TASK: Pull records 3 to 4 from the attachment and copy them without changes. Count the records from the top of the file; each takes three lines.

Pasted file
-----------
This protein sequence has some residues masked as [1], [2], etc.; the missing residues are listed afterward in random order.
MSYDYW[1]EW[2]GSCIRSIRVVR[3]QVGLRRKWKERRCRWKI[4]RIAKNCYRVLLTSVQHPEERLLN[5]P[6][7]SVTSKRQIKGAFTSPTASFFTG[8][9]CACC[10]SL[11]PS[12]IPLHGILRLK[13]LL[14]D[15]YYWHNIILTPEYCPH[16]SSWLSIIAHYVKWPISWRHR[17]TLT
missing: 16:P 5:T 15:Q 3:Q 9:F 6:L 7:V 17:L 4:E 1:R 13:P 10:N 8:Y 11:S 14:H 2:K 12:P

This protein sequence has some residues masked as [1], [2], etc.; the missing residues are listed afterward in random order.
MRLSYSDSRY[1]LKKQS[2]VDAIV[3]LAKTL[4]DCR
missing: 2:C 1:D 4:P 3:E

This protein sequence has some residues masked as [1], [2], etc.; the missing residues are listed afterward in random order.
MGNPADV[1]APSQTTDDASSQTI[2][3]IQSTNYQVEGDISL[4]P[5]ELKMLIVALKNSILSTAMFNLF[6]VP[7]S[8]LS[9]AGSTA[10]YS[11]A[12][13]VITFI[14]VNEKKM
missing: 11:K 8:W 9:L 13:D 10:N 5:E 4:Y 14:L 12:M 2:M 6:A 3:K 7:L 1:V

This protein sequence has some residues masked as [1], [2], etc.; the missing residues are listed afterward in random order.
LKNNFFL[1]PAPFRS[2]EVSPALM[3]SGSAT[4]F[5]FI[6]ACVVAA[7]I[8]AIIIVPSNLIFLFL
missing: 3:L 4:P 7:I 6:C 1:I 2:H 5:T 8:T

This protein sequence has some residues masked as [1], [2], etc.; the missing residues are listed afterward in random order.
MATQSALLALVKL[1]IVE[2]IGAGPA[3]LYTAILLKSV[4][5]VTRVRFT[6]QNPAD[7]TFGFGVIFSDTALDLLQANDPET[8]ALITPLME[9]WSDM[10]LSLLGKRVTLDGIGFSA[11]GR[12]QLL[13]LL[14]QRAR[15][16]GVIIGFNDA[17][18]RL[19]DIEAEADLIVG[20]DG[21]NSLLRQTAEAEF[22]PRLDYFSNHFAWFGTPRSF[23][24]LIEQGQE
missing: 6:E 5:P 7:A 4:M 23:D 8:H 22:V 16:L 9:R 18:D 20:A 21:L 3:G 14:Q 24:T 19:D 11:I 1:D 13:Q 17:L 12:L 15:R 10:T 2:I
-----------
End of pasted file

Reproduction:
This protein sequence has some residues masked as [1], [2], etc.; the missing residues are listed afterward in random order.
MGNPADV[1]APSQTTDDASSQTI[2][3]IQSTNYQVEGDISL[4]P[5]ELKMLIVALKNSILSTAMFNLF[6]VP[7]S[8]LS[9]AGSTA[10]YS[11]A[12][13]VITFI[14]VNEKKM
missing: 11:K 8:W 9:L 13:D 10:N 5:E 4:Y 14:L 12:M 2:M 6:A 3:K 7:L 1:V

This protein sequence has some residues masked as [1], [2], etc.; the missing residues are listed afterward in random order.
LKNNFFL[1]PAPFRS[2]EVSPALM[3]SGSAT[4]F[5]FI[6]ACVVAA[7]I[8]AIIIVPSNLIFLFL
missing: 3:L 4:P 7:I 6:C 1:I 2:H 5:T 8:T